August 2017 Issue - page 9

August 2017
Page 9
Urban Cowboys from Philadelphia Ride into International Spotlight
reality of the Fletcher Street Riding
Stables. In that version, “you have
this horizon and the possibility of
seeing far into the distance.” The
horizon Philadelphia’s cowboys
see is fractured by skyscrapers and
instead of vast, open spaces there
are streets choked with cars. Fur-
ther, the imaginary cowboy most
non-Americans visualize is white.
These cowboys are black. While
American movies created a world
in which the cowboys who helped
settle the country were white, the
reality is that cowboys were a
diverse population.
Cars and Cowboys Merge
Back in Paris, Bourouissa be-
gan working on the art that would
celebrate the people he had met in
Philadelphia. He created sculp-
tures from parts of cars—doors,
hoods, windows. He transferred the
pictures he had taken in Philadel-
phia onto the car parts. The faces
of Philadelphia cowboys and their
horses stare back from the hood of
a car, or a car door. He said that he
chose to use parts of French cars
for the sculptures because he want-
ed to illuminate the bridge between
American and French culture.
“Rap and hip-hop is an Amer-
ican style of music, but in France
they developed their own form,
which is very important there,” he
explained. He said that similarly
the French took the design and
influence of American cars and
“turned them into their own thing.”
In the interview with Enwezor,
Bourouissa described how the car
fit into his depiction of the Fletcher
Street cowboys. “The cowboy in a
way is a representation of domi-
nation and power,” he said. “The
car is too, but it also represents an
industry that is in crisis.”
“When I was in Paris in 2015,
I visited the gallery that takes care
of Mohamed’s art,” Sylvie Patry
said. “There were some pieces that
were made in Philadelphia, and
I was immediately struck by the
fact that it could be a very relevant
project for Philadelphia and for
the Barnes.”
In addition to sculpture and
drawings, Bourouissa worked with
the people at the stable on a special
event featuring the Fletcher Street
cowboys. Horse Day was a cele-
bration of the history, the people
and the horses of Fletcher Street.
He invited local Philadelphia
artists to help create costumes for
the horses, based on each rider’s
ideas. The July 2014 event, held
in the field across from the stables,
featured the costumed horses and
a variety of competitions, ranging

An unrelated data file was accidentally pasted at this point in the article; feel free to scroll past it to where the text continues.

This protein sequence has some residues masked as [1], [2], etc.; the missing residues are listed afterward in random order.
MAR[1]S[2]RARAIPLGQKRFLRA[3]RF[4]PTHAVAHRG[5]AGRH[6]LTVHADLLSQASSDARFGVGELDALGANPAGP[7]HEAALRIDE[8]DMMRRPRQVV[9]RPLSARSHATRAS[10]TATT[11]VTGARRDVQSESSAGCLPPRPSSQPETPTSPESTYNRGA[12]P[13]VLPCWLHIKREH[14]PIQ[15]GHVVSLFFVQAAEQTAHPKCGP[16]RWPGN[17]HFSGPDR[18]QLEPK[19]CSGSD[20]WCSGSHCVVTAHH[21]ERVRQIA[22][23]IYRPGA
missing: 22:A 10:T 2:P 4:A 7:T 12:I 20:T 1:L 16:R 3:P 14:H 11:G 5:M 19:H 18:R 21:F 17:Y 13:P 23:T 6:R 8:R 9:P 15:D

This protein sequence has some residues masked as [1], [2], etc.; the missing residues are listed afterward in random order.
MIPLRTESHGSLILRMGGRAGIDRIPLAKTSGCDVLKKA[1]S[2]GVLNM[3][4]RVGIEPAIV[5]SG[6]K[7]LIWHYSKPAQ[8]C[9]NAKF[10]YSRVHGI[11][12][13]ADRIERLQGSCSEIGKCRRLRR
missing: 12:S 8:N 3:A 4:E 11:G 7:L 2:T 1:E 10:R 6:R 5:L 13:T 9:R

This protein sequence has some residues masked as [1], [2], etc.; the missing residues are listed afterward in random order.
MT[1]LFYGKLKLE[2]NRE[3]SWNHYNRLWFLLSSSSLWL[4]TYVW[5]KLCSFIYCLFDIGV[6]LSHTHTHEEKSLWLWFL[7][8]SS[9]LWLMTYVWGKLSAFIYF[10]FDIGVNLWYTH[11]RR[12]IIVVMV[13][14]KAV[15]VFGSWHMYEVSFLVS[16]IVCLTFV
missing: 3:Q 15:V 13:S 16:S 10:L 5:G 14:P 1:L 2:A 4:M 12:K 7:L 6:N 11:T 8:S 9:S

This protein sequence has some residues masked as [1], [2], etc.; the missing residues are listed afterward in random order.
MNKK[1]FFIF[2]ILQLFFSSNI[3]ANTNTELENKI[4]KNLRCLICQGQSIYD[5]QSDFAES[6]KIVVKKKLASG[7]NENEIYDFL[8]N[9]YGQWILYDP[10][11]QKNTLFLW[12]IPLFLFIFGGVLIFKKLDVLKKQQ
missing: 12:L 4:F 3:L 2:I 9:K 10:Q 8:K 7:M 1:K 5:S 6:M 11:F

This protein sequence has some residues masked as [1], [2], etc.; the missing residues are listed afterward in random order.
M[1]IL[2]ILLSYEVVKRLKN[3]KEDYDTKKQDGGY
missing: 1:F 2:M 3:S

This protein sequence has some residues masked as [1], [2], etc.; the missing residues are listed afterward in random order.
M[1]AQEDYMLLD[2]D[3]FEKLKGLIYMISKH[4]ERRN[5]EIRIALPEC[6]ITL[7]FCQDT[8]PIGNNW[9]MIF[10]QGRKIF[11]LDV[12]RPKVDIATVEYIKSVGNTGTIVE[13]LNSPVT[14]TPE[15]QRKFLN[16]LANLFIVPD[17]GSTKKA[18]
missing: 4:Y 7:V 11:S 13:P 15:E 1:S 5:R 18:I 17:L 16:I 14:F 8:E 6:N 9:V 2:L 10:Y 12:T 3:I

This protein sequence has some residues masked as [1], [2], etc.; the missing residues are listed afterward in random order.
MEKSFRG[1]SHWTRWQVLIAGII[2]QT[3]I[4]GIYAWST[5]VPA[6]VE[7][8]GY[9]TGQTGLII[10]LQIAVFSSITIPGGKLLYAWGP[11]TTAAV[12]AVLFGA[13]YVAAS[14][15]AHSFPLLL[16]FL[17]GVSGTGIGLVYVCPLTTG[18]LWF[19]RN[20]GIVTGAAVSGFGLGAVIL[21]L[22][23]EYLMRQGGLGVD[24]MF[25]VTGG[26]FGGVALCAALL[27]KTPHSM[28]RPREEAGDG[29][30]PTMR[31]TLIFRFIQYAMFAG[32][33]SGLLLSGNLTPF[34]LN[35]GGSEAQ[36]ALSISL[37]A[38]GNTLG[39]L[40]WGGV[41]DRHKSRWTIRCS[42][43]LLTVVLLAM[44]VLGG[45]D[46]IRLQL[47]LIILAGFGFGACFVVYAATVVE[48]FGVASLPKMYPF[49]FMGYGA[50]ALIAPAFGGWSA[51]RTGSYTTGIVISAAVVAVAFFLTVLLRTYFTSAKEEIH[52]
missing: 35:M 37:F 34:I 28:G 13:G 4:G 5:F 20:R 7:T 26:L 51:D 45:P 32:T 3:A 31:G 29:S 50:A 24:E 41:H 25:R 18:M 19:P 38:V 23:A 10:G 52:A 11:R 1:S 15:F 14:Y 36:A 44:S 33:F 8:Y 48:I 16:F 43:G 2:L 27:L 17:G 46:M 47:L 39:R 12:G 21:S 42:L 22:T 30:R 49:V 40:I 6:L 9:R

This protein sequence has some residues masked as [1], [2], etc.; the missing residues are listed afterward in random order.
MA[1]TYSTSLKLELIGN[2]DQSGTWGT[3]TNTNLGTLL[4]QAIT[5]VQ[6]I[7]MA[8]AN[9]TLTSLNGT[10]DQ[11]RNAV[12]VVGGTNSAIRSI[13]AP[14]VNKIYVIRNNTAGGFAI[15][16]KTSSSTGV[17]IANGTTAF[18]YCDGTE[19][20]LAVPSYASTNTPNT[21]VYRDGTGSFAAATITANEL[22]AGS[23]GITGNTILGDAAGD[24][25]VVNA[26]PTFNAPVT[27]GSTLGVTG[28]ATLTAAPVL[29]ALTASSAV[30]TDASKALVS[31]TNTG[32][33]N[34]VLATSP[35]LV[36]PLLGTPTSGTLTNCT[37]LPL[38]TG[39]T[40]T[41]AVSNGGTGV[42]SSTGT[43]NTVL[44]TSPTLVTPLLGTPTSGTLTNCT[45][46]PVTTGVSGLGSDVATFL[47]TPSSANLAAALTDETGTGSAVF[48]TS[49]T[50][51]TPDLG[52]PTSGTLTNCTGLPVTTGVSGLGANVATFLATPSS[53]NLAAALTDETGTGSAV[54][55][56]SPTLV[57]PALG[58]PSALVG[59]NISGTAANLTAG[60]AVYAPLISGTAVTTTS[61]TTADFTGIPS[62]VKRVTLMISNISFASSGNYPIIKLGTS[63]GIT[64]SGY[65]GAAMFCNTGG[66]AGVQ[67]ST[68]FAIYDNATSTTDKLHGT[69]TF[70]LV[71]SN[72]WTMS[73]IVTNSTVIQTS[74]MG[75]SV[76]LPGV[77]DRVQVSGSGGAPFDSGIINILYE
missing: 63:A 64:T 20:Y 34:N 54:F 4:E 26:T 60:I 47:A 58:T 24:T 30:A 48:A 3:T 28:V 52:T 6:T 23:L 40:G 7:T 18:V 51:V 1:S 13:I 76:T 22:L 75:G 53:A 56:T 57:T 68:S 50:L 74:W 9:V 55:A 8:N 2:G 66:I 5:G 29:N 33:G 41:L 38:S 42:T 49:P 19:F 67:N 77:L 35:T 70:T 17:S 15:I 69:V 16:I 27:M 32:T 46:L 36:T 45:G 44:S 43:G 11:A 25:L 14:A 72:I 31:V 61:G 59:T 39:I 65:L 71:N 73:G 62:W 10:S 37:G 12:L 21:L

from obstacle courses to pony tag.
The costumes created for this event
are included in the Barnes exhi-
bition, along with a video of the
competition, which captures the ex-
citement and the crowds of people
who came out to watch.
“Mohamed is an artist who
is recognized internationally and
there is a resonance,” Patry said.
“We operate with the right level of
quality, and what was really inter-
esting to us is that it (Bourouissa’s
work) was rooted in Philadelphia.”
She said that when Dr. Barnes
began assembling his art collec-
tion, he envisioned opportunities
to reach out to a diverse audience
for both the enjoyment of the art
and for art education. “This idea
of focusing on a project that gives
such a prominence to this com-
munity is a way to tell everybody
that the Barnes goes back to this
founding principle that is even
more relevant today.”
Lasting Impressions
Bourouissa said that the time
he spent in Philadelphia changed
him, especially in the way he thinks
about the historical space occupied
by cowboys in America. His focus
as an artist is often on marginalized
communities and the tensions that
exist both within them and beyond
their boundaries. “I decided to live
in the Fletcher Street community,”
he told Enwezor. “The ten-minute
walk each day from the house to
the stable was an interesting way
to discover exactly how the city
works, the relationship between the
different neighborhoods.” He could
see what he called fragmentation
and segregation, and through his
daily walks he was able to feel it
and understand how it affected the
people at Fletcher Street.
“I think it’s really something
that moved me a lot,” Patry said
about the Urban Riders exhibit.
“I’ve been able to witness the way
he works, and I was absolutely
sure that it was not about finding
a subject and exploiting it.”
She believes that Dr. Barnes
himself would enthusiastically
applaud this exhibit. “Barnes
when he created the foundation
and even before that, he was
very committed to the African
American community. This idea
of focusing on a project that gives
such a prominence to this com-
munity is a way to tell everybody
that the Barnes goes back to this
founding principle that is even
more relevant today.”
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